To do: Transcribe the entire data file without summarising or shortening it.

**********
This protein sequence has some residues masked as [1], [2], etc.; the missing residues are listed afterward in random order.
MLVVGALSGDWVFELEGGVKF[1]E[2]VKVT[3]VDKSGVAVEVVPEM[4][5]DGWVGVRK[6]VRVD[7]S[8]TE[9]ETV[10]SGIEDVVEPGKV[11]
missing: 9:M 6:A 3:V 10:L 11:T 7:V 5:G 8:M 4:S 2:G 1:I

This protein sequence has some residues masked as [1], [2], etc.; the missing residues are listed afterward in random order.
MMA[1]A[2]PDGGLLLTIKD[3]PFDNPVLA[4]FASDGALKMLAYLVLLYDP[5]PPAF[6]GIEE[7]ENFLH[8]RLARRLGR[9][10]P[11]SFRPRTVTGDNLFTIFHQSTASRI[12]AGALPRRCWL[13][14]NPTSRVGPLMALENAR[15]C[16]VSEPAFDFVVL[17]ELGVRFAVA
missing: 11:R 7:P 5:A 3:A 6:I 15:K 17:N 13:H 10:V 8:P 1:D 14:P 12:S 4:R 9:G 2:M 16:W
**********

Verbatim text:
This protein sequence has some residues masked as [1], [2], etc.; the missing residues are listed afterward in random order.
MLVVGALSGDWVFELEGGVKF[1]E[2]VKVT[3]VDKSGVAVEVVPEM[4][5]DGWVGVRK[6]VRVD[7]S[8]TE[9]ETV[10]SGIEDVVEPGKV[11]
missing: 9:M 6:A 3:V 10:L 11:T 7:V 5:G 8:M 4:S 2:G 1:I

This protein sequence has some residues masked as [1], [2], etc.; the missing residues are listed afterward in random order.
MMA[1]A[2]PDGGLLLTIKD[3]PFDNPVLA[4]FASDGALKMLAYLVLLYDP[5]PPAF[6]GIEE[7]ENFLH[8]RLARRLGR[9][10]P[11]SFRPRTVTGDNLFTIFHQSTASRI[12]AGALPRRCWL[13][14]NPTSRVGPLMALENAR[15]C[16]VSEPAFDFVVL[17]ELGVRFAVA
missing: 11:R 7:P 5:A 3:A 6:I 15:K 17:N 13:H 10:V 8:P 1:D 14:P 12:S 4:R 9:G 2:M 16:W